Jim Puckett says "a lot".  In the past, he was more specific.   The BAN estimate peaked at "Eighty to ninety percent"...  Basel Action Network was circulating bad estimates to the press for a decade.  BAN knows next to nothing about Medi-Com or other importers in Egypt.

"Eighty percent of interracial marriages end in abuse and divorce".    Imagine that totally fictious, alarmist, made up statisic...  It would be an outrage.

In 2008, as the demand for used PCs and displays was at its peak, BAN got its way.  Hosni Mubarak's government passed a law that defined any PC less than 5 years old (from date of manufacturer - which itself is usually 9-12 months prior to distribution - was "#ewaste".   For display devices like monitors, which last 25 years, and may not be sold off the shelf in the USA for a year after manufacture, that is like banning cars which are two years old... and for Egyptians, who earn

Jim presented the Egyptian law as "progress" in his 2010 presentation to Interpol - around the time of the Interpol's infamous "organized crime" report (if buyers are organized, and export is crime, see #2 below).  When I quizzed him whether "5 years from date of manufacture" made any sense for CRT monitors - which last 25 years - Jim said it wasn't his rule, it was Egypt's.  But he represented the Egypt rule in a positive light at the 2010 Alexandria / Washington EPA-Interpol conference I attended.

What is the Egyptian "e-waste" import business BAN wants HR2284 to take custody of?  What did California's SB20 law require "cancellation" (ruination of CRTs upon redemption, prior to export) succeed in stopping?

Medicom is an Egyptian owned company run by two Palestinian brothers who have medical degrees.  They specialized in display devices - computer monitors - which they purchased about 300,000 of during the past ten years.  Their clients - hospitals, blood banks, universities, internet cafes - were part of an economic blossoming of internet access.  Nations earning 10% of the USA per capita income were getting online at ten times the rate of growth of the USA and Europe.  When you are an Egyptian university student, you don't buy a brand new in box PC or Apple IPhone.  You use the same 17 inch CRT monitor I was using when I first started this blog five or six years ago.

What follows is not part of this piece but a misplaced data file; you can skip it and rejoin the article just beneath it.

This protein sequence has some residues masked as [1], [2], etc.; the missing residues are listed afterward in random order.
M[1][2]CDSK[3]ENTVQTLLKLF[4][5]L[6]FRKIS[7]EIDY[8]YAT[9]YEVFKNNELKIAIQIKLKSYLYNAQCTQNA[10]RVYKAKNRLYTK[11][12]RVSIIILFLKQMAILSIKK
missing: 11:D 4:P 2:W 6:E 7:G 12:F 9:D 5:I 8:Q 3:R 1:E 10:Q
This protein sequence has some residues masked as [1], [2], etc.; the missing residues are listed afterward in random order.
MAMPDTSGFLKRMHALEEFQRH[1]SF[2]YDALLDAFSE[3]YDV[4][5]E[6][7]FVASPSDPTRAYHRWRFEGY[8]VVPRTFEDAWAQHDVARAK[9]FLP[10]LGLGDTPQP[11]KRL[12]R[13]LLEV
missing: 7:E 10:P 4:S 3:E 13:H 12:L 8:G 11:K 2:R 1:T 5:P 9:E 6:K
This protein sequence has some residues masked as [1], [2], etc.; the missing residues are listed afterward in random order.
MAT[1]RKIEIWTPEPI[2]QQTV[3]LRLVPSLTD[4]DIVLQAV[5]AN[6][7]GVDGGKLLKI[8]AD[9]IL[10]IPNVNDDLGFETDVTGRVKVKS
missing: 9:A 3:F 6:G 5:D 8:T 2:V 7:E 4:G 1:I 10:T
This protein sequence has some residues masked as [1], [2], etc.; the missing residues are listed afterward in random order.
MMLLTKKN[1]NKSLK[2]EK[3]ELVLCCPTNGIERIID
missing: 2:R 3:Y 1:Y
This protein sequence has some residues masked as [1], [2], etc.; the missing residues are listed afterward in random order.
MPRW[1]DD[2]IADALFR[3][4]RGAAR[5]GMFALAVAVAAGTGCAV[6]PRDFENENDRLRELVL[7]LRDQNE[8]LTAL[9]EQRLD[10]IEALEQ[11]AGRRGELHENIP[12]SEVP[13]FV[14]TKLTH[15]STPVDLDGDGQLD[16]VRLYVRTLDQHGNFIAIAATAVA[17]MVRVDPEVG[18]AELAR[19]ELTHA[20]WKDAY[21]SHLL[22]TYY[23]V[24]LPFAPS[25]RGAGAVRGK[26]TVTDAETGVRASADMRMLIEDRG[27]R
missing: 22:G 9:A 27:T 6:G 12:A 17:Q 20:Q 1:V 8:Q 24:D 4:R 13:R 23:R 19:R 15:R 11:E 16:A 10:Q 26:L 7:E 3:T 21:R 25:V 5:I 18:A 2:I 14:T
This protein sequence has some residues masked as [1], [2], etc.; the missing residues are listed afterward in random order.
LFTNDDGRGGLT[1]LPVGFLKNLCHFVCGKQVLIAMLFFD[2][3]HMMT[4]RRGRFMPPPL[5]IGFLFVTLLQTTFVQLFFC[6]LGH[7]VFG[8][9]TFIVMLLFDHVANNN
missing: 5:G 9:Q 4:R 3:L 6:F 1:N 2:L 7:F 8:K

In the discussions with Interpol, or with Majella Magazine, or in interview after interview to CBS 60 Minutes, NPR's Fresh Air, NPR Frontline, BAN is providing expertise that shippers like Hamdy of Medi-com are "in all likelihood" or "far too often" exposing children to toxics.  The burden of proof, in the environmental community, is on the Geeks of Color.

As I've written before, Hamdy and his brother Essam are friends of mine.  They were in their twenties when we met ten years ago, and lived with their parents in a single apartment with two sisters.  The father and mother were displaced Palestinians who moved to Libya and then Cairo to do accounting, and put all four of their kids through medical school in Alexandria.

At medical school, Hamdy was a tinkerer who fixed other students computers.  When he got his degree in biomedical engineering, there were really not many jobs, and he and Essam decided to go into business doing computer repair and distribution.  When I visited, in 2008, they had 5 stores and 22 employees, and imported specific computers and computer monitors of specific grades and quantities to win bids to set up hospitals, internet cafes, and dorms with working computers.